Today PLoS ONE launched a new Collection titled “Structural Biology and Human Health: Medically Relevant Proteins from the SGC” which makes use of leading edge, three dimensional molecular animation technology.
Because of our Open Access license, which allows anyone to re-use our content provided they make appropriate attribution, the SGC (a public-private partnership created to place 3D structures of proteins of medical relevance into the public domain) have been able to take the original research articles published in the Collection and create ‘enhanced’ versions of them. As a result each of the research articles is now also available as an ‘interactive’ version, incorporating user manipulable, three-dimensional molecular structures.
Readers of these enhanced articles first need to download a plug-in for their browser but are then able to click on hyperlinked text within the article to ‘fly’ to the relevant position within the molecule, and to interact with it at will (by zooming, rotating, animating, and exploring). The seamless integration of interactive 3D structures into the actual text of the article provides considerable new functionality for readers, and it is hoped it will lead to new insights and discoveries.
A detailed overview explaining how and why the SGC have taken this approach is provided as the first article in the Collection, but this is what two of the SGC researchers had to say about it:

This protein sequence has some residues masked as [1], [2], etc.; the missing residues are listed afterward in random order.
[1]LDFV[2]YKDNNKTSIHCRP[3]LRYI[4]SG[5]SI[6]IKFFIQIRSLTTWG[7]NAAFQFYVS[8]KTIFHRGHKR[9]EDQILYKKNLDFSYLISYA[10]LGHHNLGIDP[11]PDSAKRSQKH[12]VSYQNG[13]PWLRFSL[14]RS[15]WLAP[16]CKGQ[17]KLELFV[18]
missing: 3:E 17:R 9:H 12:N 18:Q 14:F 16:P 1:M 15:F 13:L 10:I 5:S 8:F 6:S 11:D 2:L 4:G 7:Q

“It’s like directing your own movie to reveal what you want to see. Anyone is now able to look at proteins important for medicine in 3D and move them around as they wish whilst reading about what they are looking at. It’s very intuitive and it should help drug developers in designing new targeted treatments.” (Brian Marsden, SGC)
“At a glance, anyone can now see the proteins for themselves and get all the insight they can by viewing and manipulating the structures in three dimensions whilst reading about what they are seeing. This is far, far better than having to interpret the results of the 500-year-old technology of static images in printed journals.” (Wen Hwa Lee, SGC)
But don’t take their word for it! Check out the video below which demonstrates some of the interactivity (you should turn on HD and view it in full screen), and then visit any of the articles to try it for yourself (simply click on the “enhanced version” link in the abstract of each article, and install the plug in).
PLoS ONE is excited to launch this Collection, and we will be adding new articles incrementally over time, so check back frequently.
The Interactive 3D Molecules in PLoS ONE articles by PLOS Blogs Network, unless otherwise expressly stated, is licensed under a Creative Commons Attribution 4.0 International License.